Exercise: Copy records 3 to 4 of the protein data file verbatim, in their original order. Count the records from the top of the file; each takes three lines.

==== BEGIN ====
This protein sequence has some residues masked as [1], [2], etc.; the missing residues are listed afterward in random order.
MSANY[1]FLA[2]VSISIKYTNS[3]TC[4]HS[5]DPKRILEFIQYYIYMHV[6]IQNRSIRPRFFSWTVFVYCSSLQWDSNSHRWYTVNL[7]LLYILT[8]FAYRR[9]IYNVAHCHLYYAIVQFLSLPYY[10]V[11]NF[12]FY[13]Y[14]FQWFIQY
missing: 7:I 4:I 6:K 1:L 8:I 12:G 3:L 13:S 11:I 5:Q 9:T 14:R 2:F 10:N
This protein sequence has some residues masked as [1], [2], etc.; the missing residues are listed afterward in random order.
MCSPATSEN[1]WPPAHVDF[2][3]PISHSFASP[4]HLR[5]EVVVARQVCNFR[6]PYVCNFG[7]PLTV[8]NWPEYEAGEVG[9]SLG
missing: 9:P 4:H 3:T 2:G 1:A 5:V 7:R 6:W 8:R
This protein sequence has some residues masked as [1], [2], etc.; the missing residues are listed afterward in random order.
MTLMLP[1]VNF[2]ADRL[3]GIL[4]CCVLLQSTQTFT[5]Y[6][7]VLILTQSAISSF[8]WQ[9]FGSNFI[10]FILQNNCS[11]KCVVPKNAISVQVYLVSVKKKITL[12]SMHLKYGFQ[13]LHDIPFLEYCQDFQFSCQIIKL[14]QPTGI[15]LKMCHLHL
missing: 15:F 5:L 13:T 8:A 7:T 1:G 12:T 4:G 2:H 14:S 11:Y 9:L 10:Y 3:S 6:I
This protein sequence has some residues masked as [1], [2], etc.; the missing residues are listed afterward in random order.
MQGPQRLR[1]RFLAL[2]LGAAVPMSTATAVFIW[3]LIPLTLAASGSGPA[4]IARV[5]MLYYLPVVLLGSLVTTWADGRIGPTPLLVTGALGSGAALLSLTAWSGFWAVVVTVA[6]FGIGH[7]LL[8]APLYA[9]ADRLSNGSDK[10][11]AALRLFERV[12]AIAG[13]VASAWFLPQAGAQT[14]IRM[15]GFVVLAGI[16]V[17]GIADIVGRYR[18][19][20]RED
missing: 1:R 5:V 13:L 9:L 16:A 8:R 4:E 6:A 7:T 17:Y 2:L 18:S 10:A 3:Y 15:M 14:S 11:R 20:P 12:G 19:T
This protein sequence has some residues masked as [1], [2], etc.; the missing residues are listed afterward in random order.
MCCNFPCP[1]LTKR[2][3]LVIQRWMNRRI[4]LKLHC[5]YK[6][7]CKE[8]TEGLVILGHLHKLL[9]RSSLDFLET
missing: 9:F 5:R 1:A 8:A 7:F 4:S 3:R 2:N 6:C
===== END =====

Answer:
This protein sequence has some residues masked as [1], [2], etc.; the missing residues are listed afterward in random order.
MTLMLP[1]VNF[2]ADRL[3]GIL[4]CCVLLQSTQTFT[5]Y[6][7]VLILTQSAISSF[8]WQ[9]FGSNFI[10]FILQNNCS[11]KCVVPKNAISVQVYLVSVKKKITL[12]SMHLKYGFQ[13]LHDIPFLEYCQDFQFSCQIIKL[14]QPTGI[15]LKMCHLHL
missing: 15:F 5:L 13:T 8:A 7:T 1:G 12:T 4:G 2:H 14:S 11:Y 9:L 10:Y 3:S 6:I
This protein sequence has some residues masked as [1], [2], etc.; the missing residues are listed afterward in random order.
MQGPQRLR[1]RFLAL[2]LGAAVPMSTATAVFIW[3]LIPLTLAASGSGPA[4]IARV[5]MLYYLPVVLLGSLVTTWADGRIGPTPLLVTGALGSGAALLSLTAWSGFWAVVVTVA[6]FGIGH[7]LL[8]APLYA[9]ADRLSNGSDK[10][11]AALRLFERV[12]AIAG[13]VASAWFLPQAGAQT[14]IRM[15]GFVVLAGI[16]V[17]GIADIVGRYR[18][19][20]RED
missing: 1:R 5:V 13:L 9:L 16:A 8:R 4:E 6:A 7:T 17:Y 2:L 18:S 10:A 3:Y 15:M 14:S 11:R 20:P 12:G 19:T